Online from: 1986
Subject Area: Accounting and Finance
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|Title:||Information intensity, control deficiency risk, and materiality|
|Author(s):||Akhilesh Chandra, (School of Accountancy, The University of Akron, Akron, Ohio, USA), Thomas G. Calderon, (School of Accountancy, The University of Akron, Akron, Ohio, USA)|
|Citation:||Akhilesh Chandra, Thomas G. Calderon, (2009) "Information intensity, control deficiency risk, and materiality", Managerial Auditing Journal, Vol. 24 Iss: 3, pp.220 - 232|
|Keywords:||Data security, Information control, Internal auditing, Risk management|
|Article type:||Research paper|
|DOI:||10.1108/02686900910941113 (Permanent URL)|
|Publisher:||Emerald Group Publishing Limited|
Purpose – This paper leverages the concept of business information intensity (BII) with the aim of developing a model to assess control deficiency risk (CDR) in organizations. BII measures the extent of use of IT by an organization in its products and value chain.
Design/methodology/approach – The paper develops a conceptual model that uses BII and CDR to examine alternative approaches to risk management. This model contains four quadrants that provide insight into varying risk management strategies for business processes. CFOs and internal auditors from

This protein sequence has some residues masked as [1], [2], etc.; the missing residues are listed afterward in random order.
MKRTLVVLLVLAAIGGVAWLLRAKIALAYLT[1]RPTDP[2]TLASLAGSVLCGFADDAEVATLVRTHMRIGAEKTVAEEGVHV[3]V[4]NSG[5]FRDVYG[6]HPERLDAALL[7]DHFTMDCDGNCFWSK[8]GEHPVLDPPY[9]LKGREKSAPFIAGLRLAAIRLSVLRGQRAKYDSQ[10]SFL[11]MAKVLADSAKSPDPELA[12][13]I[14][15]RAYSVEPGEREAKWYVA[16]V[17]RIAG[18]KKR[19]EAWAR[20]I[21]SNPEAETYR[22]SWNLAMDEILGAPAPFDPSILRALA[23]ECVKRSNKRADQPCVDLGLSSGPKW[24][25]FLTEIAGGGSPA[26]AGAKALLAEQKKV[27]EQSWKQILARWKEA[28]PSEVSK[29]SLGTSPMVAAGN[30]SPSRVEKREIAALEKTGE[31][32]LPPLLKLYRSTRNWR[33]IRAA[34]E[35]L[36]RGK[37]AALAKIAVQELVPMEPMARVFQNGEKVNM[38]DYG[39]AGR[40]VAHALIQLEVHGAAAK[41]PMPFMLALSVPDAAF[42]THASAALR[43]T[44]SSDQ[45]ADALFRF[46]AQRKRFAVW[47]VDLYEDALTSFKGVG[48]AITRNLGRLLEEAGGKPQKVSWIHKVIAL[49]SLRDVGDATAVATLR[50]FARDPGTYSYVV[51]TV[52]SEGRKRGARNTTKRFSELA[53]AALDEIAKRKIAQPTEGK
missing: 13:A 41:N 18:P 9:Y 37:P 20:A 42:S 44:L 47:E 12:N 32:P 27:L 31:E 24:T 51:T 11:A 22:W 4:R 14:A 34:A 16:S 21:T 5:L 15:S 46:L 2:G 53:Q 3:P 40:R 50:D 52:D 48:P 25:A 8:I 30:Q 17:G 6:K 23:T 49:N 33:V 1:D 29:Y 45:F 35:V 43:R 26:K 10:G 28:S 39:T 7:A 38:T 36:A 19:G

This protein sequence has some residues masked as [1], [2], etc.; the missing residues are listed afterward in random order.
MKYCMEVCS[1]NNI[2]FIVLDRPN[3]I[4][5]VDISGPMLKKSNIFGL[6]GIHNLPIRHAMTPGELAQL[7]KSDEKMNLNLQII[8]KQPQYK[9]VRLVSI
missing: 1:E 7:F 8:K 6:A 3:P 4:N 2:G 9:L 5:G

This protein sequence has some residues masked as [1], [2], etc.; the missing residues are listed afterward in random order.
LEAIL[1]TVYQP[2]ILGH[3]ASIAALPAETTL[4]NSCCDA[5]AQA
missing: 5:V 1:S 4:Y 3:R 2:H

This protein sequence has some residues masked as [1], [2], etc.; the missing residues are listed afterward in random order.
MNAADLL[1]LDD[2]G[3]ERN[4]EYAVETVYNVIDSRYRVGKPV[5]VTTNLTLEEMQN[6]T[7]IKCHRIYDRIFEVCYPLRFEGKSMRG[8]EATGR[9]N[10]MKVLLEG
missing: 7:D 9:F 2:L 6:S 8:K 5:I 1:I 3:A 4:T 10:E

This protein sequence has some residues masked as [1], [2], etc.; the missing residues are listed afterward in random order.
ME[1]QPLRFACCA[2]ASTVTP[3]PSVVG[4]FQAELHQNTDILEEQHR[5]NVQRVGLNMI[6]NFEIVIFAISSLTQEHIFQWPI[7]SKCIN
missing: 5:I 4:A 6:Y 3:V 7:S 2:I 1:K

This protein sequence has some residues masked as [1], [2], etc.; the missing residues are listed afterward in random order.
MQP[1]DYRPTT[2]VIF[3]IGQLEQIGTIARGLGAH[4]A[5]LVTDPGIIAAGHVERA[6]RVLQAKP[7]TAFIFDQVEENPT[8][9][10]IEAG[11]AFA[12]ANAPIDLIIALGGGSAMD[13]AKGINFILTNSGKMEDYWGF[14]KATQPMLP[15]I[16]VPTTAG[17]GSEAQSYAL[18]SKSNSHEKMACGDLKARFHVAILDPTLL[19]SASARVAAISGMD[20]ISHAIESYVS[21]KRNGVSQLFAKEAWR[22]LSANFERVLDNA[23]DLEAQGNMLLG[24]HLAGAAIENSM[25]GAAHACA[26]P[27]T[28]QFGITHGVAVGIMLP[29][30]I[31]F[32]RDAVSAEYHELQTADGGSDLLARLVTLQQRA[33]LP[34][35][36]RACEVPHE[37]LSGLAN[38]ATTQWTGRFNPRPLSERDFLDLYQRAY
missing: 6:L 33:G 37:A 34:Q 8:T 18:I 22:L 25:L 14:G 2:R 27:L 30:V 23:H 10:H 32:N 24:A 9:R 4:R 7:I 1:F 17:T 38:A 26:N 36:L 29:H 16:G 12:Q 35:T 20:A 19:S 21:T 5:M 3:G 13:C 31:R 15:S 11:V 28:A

Findings – The model suggests that spending on IT and information security is higher for companies with high BII-CDR than those with low BII-CDR.
Research limitations/implications – Analysis focused on only two quadrants in a four-quadrant model. Future research may seek to refine the measurement of BII and CDR, and offer greater insight into the types of business processes that fall into each of the four quadrants as well as those that do not fit neatly into those quadrants.
Practical implications – Organizations may use the BII-CDR model to assess risk and to evaluate investments in IT security and other control activities. The model also highlights the need to redefine the concept of materiality and to consider its link to BII and CDR. Auditors should consider the interaction of BII and CDR in planning the audit, conducting field work, and managing overall audit risk.
Originality/value – The paper provides original insights into the relationship between BII and CDR and its implications for treatment of materiality. It was observed that activities which support critical business processes are themselves critical. This is an important departure from traditional approaches to evaluating materiality.
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